Schein is a Canine Companions for Independence (CCI) puppy, which means he is no ordinary dog.
Schein is being raised by Sallie, a volunteer puppy raiser who will care for and train him for 18 months. He’ll then go through Professional Training and ultimately find his “furever home” with a human companion who needs his help.
Read our “Pupdates” every month to learn more about Schein and Sallie’s adventures!
Canine Companions for Independence service dogs have an important job, and an important role in society. So, beyond raising and training puppies, part of my job is educating the public.
When I volunteer to go to different events with CCI, I speak with people about service dogs, like making them aware of how to behave around a service dog. For example, never pet one unless given permission first, and never try to distract a working dog with whistles or food. Believe it or not, I have had all of these happen to me in the years I’ve had puppies in training.
My husband and I have been puppy raising for five years and love to help raise awareness for CCI.
This year, taking on a bigger role with Schein has been very exciting. Working together with Henry Schein Animal Health and CCI has been a very gratifying and wonderful experience. It’s also afforded us the opportunity to spread the word about CCI to a bigger audience.
In March, we got to meet the Henry Schein Animal Health (HSAH) team during its national sales meeting in Las Vegas and participated in its Share Fair. It was a blast. Along with Megan Koester from CCI, we introduced HSAH’s entire U.S. sales team to Schein and answered their questions about CCI.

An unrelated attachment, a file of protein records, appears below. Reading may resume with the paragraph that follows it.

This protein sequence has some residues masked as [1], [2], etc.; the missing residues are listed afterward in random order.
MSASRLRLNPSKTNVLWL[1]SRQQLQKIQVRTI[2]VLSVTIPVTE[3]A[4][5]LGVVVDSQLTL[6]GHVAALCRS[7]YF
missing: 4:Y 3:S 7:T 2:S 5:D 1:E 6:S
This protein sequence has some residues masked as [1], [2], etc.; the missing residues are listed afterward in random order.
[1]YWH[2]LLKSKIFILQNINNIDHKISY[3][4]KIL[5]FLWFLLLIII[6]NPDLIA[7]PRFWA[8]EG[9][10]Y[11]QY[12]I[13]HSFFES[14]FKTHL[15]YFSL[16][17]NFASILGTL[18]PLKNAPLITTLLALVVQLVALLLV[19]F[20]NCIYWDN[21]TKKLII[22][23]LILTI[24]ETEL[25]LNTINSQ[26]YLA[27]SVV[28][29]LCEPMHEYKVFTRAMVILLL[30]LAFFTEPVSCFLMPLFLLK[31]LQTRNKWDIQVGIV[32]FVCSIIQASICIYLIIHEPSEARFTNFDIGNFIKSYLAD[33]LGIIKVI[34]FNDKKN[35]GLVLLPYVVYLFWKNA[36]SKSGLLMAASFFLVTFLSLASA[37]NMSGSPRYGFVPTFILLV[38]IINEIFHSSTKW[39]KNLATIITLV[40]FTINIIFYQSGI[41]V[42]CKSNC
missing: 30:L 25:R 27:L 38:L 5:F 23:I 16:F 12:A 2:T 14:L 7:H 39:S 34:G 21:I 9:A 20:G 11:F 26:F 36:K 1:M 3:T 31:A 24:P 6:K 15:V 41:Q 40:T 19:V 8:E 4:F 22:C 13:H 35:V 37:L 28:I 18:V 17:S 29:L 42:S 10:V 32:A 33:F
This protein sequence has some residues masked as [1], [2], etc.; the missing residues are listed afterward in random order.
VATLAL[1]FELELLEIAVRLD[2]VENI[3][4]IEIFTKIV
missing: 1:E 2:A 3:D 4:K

Everyone wanted to meet Schein and more than a few got down on the floor to hug him and get a photo. Many already knew about the relationship between Henry Schein and CCI but for those who didn’t know, Megan educated them about CCI.
My husband Charlie and I find talking about CCI and our puppies in training to be really easy.
People are very curious about working dogs and ask many questions, so I usually let the conversation be led by the line of questioning. Personally, my public speaking skills may have gotten better over the years, though I still get nervous when I need to present in front of a large group. In these situations I like to show off the puppy’s skills and get the focus off of me.
Watching how great the dogs are when working with their person and seeing people have more independence is very gratifying.
This makes handing the puppy back — who we’ve spent 18 months nurturing and training — all worthwhile. The impact my husband and I make directly for CCI and on making people’s lives better is very tangible; I can SEE the difference. We have watched our trainees move forward and work to make life better for others. This inspires us in a huge way.
Click through the gallery below to see Schein’s latest adventures:
Seeing the sights in Las Vegas after the Henry Schein Animal Health meeting and Share Fair; visiting our favorite team, the OSU men’s volleyball team; and working on future-service-dog skills at Home Depot.
Bonus: Schein having a fun night in Las Vegas!